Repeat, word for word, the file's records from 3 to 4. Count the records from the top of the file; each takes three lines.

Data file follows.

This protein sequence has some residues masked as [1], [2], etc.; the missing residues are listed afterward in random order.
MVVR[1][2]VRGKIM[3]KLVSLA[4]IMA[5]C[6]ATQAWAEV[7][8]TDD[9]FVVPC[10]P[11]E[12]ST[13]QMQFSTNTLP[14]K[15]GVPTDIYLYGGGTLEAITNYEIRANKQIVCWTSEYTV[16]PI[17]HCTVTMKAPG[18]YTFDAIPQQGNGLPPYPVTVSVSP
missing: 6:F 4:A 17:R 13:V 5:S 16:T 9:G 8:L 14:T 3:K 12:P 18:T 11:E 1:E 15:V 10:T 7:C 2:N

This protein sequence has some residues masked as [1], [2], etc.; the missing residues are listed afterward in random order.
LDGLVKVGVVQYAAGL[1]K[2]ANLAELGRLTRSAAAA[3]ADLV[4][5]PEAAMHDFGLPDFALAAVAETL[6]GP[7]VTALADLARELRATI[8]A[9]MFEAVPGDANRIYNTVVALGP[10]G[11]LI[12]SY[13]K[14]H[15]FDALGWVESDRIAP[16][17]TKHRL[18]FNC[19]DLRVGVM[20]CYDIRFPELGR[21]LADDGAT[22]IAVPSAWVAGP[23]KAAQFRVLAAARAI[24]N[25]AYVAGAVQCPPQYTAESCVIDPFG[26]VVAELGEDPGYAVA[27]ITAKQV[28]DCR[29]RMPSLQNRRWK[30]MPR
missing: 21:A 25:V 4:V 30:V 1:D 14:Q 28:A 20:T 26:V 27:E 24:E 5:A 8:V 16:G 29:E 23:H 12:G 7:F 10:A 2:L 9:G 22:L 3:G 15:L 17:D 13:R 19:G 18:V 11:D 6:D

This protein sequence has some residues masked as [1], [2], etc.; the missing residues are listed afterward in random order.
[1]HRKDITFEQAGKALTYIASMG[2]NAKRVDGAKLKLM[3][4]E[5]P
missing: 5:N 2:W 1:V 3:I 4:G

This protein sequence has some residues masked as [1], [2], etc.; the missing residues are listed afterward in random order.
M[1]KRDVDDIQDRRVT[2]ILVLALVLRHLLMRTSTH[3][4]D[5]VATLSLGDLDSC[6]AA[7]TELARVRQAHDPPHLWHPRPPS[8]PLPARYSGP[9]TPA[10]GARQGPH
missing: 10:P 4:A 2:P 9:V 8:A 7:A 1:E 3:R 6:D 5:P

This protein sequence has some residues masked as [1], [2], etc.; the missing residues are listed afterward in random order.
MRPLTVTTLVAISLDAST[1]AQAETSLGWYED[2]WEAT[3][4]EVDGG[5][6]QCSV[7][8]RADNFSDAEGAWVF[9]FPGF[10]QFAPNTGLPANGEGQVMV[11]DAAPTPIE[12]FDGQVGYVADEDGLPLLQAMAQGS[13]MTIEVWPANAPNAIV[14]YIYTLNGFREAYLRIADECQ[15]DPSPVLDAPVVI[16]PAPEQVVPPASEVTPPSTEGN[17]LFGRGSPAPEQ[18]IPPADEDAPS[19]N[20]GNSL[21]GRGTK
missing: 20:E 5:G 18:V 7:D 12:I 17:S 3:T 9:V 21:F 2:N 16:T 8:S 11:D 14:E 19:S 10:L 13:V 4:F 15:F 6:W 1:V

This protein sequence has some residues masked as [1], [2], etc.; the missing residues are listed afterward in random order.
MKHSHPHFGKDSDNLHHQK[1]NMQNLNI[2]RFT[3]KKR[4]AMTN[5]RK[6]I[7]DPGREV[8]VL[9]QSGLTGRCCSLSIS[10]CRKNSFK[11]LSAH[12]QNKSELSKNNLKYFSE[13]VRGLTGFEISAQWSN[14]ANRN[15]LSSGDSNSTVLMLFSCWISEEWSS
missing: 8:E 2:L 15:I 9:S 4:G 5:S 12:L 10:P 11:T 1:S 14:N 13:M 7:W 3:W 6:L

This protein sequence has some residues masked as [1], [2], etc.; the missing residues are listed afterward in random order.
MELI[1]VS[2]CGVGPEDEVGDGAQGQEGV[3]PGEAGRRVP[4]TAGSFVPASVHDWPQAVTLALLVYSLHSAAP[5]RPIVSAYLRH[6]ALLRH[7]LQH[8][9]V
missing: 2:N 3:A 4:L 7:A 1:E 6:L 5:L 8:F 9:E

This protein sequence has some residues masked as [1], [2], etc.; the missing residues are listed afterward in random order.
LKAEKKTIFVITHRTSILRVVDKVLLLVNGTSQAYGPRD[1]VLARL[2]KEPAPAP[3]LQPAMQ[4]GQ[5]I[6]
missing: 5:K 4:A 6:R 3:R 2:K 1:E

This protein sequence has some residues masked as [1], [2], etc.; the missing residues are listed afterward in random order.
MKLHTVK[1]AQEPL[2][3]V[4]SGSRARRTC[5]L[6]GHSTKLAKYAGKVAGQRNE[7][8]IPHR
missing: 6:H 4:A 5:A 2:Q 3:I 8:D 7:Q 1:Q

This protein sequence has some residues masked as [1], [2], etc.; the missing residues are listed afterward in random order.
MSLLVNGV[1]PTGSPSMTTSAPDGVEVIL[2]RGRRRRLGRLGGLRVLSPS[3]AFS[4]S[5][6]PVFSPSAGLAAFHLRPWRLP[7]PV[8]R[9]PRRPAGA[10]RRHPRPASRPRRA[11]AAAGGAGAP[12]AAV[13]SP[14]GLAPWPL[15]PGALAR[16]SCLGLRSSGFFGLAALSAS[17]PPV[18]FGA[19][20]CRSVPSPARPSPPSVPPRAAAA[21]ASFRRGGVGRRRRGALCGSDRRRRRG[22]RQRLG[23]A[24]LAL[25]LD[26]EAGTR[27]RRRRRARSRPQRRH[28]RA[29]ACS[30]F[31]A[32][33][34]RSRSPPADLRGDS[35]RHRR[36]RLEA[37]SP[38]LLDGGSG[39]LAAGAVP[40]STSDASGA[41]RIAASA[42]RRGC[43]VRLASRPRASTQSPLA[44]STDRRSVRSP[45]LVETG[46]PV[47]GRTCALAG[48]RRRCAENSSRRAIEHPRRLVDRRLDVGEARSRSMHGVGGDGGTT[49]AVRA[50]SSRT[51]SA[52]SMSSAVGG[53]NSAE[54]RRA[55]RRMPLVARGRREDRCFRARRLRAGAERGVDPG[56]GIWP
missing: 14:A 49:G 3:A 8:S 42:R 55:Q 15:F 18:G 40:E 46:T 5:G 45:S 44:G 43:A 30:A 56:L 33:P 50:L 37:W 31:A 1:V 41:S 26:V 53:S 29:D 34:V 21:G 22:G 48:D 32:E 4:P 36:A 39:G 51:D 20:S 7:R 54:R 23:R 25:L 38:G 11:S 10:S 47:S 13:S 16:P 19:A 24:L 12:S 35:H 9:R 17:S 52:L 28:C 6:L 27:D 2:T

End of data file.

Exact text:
This protein sequence has some residues masked as [1], [2], etc.; the missing residues are listed afterward in random order.
[1]HRKDITFEQAGKALTYIASMG[2]NAKRVDGAKLKLM[3][4]E[5]P
missing: 5:N 2:W 1:V 3:I 4:G

This protein sequence has some residues masked as [1], [2], etc.; the missing residues are listed afterward in random order.
M[1]KRDVDDIQDRRVT[2]ILVLALVLRHLLMRTSTH[3][4]D[5]VATLSLGDLDSC[6]AA[7]TELARVRQAHDPPHLWHPRPPS[8]PLPARYSGP[9]TPA[10]GARQGPH
missing: 10:P 4:A 2:P 9:V 8:A 7:A 1:E 3:R 6:D 5:P